View this table:
Table 2

Logistic regression between unemployment and mental health for the full sample. Odds ratios and confidence intervals (CI)

Base modelCI+ age and sexCI+ GHQ12 2002CI+ SRH, sickness absence 01–02CI
1–130 days unemployment1.481.23–1.781.251.04–1.521.150.94–1.401.120.92–1.37
131–260 days unemployment1.571.20–2.051.391.06–1.821.471.11–1.941.371.04–1.82
261+ days unemployment1.841.46–2.331.851.46–2.351.611.26–2.061.521.18–1.95
30–39 years0.750.66–0.860.760.66–0.870.750.65–0.86
40–49 years0.640.55–0.730.670.58–0.780.650.56–0.75
50–59 years0.410.36–0.480.460.40–0.540.430.37–0.51
GHQ12 3+2.862.59–3.162.462.21–2.74
Any sickness absence1.191.06–1.34
SRH less than good1.661.48–1.87
n11 98411 98411 62911 524
  • Reference group omitted from table.

Stratified analyses show that ORs are higher in the male subsample (table 3). Associations are weak in younger age groups. Regarding family situation, unemployment is least associated with mental distress among individuals living in couples without children. Among single people with children estimates are contradictory and far from significant, probably due to the size of the exposed groups (n = 43 and n = 46, data not shown). The effect of unemployment exposure does not differ between those with and without prior mental distress (data not shown).

View this table:
Table 3

Logistic regression between unemployment and mental health. Odds ratios and confidence intervals (CI)

Stratified bynExpBase modelCIFull modelCI
Age (years)
Family situation
    Single no1071–1301.340.85––1.78
    Couple w2331–1301.381.02–1.891.070.76–1.49
    Couple no1971–1301.531.09––1.56
    children195131+1.491.06– 2.101.360.95–1.95
Occupational class
    Manual & low3111–1301.441.10–1.881.100.82–1.47
    Mid & high2531–1301.310.97–1.770.990.71–1.37
Employment contract
  • Stratified analyses part 1. Reference group omitted.

Among middle and higher non-manual employees, there is no association between unemployment and mental distress at T2 after adjustment. The association is especially strong for the self-employed. There is little association between unemployment and mental distress for those with temporary employment. For those who experience low social support at work, there is no association between unemployment and mental distress (table 4). Results regarding job demands are contradictory. Those with low levels of job control display a stronger association between unemployment and mental distress, especially among those with short-term unemployment. People working overtime have higher odds ratios than those working either part time or full time. Regarding wage at T1, ORs for both long- and short-term unemployed remain significant in the full model only for those in the lowest tertile.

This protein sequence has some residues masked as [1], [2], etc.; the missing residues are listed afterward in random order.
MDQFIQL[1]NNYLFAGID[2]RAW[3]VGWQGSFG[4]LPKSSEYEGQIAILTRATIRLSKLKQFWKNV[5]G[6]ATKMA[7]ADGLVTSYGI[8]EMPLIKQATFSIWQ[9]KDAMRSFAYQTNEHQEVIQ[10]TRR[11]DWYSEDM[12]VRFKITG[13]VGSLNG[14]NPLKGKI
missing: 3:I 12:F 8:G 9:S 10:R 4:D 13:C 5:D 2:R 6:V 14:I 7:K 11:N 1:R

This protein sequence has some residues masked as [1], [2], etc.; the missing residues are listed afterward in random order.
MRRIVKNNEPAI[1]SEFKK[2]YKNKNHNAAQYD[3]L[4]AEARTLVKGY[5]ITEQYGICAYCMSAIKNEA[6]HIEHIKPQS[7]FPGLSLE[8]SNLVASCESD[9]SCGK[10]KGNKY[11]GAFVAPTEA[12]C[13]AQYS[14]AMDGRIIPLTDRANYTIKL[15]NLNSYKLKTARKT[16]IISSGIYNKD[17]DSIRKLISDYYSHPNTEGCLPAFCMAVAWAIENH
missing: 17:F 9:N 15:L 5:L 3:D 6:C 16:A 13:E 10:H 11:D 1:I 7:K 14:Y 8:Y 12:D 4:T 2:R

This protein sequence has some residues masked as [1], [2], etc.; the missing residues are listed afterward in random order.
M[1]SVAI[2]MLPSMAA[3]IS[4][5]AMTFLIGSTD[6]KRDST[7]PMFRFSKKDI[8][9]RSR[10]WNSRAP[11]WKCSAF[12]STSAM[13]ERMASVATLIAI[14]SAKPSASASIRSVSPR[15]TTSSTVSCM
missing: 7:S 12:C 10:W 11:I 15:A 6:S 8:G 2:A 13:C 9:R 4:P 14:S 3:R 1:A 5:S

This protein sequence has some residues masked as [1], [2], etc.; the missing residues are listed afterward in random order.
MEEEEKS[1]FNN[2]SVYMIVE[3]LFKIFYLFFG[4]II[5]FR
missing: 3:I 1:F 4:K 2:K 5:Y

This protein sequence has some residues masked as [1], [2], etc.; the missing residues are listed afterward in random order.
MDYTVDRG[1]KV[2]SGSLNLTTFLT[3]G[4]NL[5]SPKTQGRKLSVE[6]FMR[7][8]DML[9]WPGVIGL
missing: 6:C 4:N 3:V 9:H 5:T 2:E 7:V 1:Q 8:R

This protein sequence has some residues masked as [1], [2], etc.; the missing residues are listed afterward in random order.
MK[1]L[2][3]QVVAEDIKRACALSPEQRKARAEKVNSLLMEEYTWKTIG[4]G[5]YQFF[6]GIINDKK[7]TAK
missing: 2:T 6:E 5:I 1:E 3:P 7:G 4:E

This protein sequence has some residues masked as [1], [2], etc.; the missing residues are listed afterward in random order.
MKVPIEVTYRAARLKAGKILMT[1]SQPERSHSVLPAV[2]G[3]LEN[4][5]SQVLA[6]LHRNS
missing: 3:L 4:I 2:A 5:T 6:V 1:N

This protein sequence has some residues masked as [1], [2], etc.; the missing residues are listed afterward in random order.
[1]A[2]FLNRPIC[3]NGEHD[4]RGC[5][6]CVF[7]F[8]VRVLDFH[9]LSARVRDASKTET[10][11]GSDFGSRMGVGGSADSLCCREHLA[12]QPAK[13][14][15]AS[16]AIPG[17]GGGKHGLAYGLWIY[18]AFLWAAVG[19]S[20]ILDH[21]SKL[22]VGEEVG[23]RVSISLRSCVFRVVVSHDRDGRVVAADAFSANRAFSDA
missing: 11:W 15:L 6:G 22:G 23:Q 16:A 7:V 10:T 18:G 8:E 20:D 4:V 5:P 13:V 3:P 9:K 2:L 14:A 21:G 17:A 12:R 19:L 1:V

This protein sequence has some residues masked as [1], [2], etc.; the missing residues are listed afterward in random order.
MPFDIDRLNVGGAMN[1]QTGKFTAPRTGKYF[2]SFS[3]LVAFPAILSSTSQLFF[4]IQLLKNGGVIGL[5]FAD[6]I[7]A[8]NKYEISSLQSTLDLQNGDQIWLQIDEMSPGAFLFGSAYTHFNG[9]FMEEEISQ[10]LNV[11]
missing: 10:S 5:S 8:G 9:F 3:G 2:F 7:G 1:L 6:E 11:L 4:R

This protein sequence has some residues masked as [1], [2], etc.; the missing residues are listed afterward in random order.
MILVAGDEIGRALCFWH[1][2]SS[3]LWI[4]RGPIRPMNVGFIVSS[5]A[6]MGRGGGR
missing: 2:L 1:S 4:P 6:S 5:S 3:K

View this table:
Table 4

Logistic regression between unemployment and mental health. Odds ratios and confidence intervals (CI)

Stratified bynExpBase modelCIFull modelCI
Job support
Job demands
Job control
Working Time
    Part time991–1301.470.92–2.331.050.63–1.76
    Full time3671–1301.491.17–1.911.140.87–1.48
    Tertile 13331–1301.591.23–2.041.311.00–1.72
    Tertile 21831–1301.040.72–1.510.870.59–1.30
    Tertile 31081–1301.450.90–2.341.050.62–1.76
  • Stratified analyses part 2. Reference group omitted.

In order to perform interaction analyses, all strata are dichotomized. Based on results from previous analyses working time is dichotomised as overtime vs. others, and wage into 1st tertile vs. others. Occupational class is categorized into middle or higher non-manual employees vs. all others. There is no ‘natural’ dichotomization of family situation. Based on the established risk group, family situation could be dichotomized as all single vs. all cohabiting regardless of children. According to the results of the stratified analysis the variable is also dichotomized as cohabiting without children vs. all others.

The only significant result is found for income (SI 1.89; 1.04–3.41), but only in the base model (see Supplementary data). The effect of family situation is assessed in several ways. When dichotomization is based on the risk group (single with or without children vs. others), SI is 1.21 after adjustment (data not shown), and when it is based on the stratified analysis (cohabiting no children vs. others), SI is 1.53, both insignificant. As one of the reference groups has an OR below 1 in the full model, estimates of the SI are imprecise. When reference groups are switched, the SI is however still insignificant (not shown). Also for occupational class there are problems with risks below one. When the reference group is switched, the SI is significant in the base model (0.30; 0.12–0.78), but not after adjustment. Job control borders at significance. For wage and employment contract, the OR is well below 1 in one exposure group after adjustment. When the reference group is changed to the opposite, the SI is however insignificant (data not shown).

Interaction analyses, although insignificant, support hypothesis 1 (role loss) regarding sex, social support at work, and working time. Analyses support hypothesis 2 (susceptibility) regarding family situation, occupational class, job control and wage. After adjustment, there are no signs of interaction with age, prior mental distress, job demands or employment contract.


In accordance with results of previous studies, the analysis for the full sample shows that associations between unemployment and subsequent mental distress, although attenuated, persist after adjustment. There is also a clear effect of unemployment duration. The two opposing hypotheses both receive some support.